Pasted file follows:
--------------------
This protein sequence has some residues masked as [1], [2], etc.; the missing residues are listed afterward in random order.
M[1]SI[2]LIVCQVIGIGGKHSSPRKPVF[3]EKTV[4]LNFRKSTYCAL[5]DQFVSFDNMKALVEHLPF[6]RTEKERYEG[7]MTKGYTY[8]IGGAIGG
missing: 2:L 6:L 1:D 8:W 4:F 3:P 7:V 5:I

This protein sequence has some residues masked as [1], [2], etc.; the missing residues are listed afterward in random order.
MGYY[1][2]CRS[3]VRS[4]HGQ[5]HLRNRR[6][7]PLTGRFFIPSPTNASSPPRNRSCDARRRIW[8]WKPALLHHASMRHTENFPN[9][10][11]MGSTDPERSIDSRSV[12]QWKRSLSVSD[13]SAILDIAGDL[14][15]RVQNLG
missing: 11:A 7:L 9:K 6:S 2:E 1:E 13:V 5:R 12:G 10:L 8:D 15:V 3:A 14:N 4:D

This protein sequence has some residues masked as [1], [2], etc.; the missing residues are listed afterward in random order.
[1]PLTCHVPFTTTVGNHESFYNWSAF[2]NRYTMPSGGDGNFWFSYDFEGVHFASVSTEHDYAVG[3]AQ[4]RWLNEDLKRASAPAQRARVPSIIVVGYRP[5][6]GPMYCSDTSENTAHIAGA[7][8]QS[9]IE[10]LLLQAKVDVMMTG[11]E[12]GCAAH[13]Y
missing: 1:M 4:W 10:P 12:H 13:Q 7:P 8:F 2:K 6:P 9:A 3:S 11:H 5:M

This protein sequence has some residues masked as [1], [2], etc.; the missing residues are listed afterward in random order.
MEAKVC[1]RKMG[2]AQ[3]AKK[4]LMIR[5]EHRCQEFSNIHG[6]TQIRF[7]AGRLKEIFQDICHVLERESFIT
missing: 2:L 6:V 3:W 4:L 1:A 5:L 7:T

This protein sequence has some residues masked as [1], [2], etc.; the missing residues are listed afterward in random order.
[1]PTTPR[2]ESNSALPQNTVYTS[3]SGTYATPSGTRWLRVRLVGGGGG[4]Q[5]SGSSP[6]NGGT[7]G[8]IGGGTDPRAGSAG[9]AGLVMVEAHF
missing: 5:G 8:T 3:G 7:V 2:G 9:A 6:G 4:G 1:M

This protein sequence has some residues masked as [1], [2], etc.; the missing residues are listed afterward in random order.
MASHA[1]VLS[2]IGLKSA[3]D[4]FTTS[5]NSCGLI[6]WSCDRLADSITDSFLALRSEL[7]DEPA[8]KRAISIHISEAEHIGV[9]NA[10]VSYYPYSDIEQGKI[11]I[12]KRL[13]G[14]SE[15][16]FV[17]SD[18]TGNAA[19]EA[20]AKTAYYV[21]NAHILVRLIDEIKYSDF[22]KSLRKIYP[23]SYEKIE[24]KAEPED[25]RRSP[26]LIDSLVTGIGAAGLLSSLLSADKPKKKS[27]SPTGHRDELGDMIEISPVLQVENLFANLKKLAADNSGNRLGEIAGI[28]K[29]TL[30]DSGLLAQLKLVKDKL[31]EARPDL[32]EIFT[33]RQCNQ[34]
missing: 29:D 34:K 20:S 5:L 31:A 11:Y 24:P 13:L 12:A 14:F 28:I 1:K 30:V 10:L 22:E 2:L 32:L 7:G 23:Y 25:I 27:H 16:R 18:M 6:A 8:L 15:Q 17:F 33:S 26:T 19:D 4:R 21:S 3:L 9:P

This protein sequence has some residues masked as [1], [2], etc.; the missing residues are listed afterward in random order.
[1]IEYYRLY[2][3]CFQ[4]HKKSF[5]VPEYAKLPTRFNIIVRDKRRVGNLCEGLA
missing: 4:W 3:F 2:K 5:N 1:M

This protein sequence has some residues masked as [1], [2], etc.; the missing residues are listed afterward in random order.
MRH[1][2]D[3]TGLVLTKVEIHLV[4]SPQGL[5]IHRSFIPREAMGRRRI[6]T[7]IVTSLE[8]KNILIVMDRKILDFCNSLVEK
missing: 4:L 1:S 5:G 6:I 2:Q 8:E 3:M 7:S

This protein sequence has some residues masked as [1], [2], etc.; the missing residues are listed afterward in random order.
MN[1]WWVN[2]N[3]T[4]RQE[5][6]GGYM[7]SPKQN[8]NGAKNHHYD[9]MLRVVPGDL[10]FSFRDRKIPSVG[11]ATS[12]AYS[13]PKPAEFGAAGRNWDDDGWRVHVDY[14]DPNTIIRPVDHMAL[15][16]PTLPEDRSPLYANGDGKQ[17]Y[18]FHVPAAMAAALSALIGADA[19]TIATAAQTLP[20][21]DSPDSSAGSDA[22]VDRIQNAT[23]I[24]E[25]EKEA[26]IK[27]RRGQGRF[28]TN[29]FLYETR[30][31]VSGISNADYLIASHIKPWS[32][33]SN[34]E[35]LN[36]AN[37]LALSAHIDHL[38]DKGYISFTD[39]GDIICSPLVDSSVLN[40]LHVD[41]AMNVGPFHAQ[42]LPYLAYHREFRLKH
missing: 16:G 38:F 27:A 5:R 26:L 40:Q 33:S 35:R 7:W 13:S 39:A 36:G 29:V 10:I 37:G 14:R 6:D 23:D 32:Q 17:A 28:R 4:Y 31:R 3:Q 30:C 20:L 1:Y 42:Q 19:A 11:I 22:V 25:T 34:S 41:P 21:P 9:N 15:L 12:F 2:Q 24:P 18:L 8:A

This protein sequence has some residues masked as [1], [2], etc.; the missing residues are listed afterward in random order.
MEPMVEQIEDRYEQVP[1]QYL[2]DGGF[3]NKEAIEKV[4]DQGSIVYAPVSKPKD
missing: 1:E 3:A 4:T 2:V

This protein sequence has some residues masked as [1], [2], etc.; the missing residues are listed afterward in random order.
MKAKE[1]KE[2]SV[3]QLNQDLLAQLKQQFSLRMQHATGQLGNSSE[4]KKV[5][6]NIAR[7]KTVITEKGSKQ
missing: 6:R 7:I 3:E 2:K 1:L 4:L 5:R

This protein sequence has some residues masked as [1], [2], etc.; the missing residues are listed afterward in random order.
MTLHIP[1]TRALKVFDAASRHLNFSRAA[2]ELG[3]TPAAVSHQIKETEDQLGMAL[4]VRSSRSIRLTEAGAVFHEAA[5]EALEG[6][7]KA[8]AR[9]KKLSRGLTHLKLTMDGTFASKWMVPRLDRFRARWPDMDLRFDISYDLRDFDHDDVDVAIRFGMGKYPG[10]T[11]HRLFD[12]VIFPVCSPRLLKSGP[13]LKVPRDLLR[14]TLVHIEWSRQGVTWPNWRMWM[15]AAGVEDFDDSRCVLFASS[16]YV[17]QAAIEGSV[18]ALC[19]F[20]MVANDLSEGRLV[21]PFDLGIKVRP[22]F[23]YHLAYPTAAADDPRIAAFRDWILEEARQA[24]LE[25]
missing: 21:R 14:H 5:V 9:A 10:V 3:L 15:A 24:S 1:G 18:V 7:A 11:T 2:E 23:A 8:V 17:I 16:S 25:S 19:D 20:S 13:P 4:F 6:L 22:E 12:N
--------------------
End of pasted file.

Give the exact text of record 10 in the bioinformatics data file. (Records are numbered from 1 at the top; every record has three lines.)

This protein sequence has some residues masked as [1], [2], etc.; the missing residues are listed afterward in random order.
MEPMVEQIEDRYEQVP[1]QYL[2]DGGF[3]NKEAIEKV[4]DQGSIVYAPVSKPKD
missing: 1:E 3:A 4:T 2:V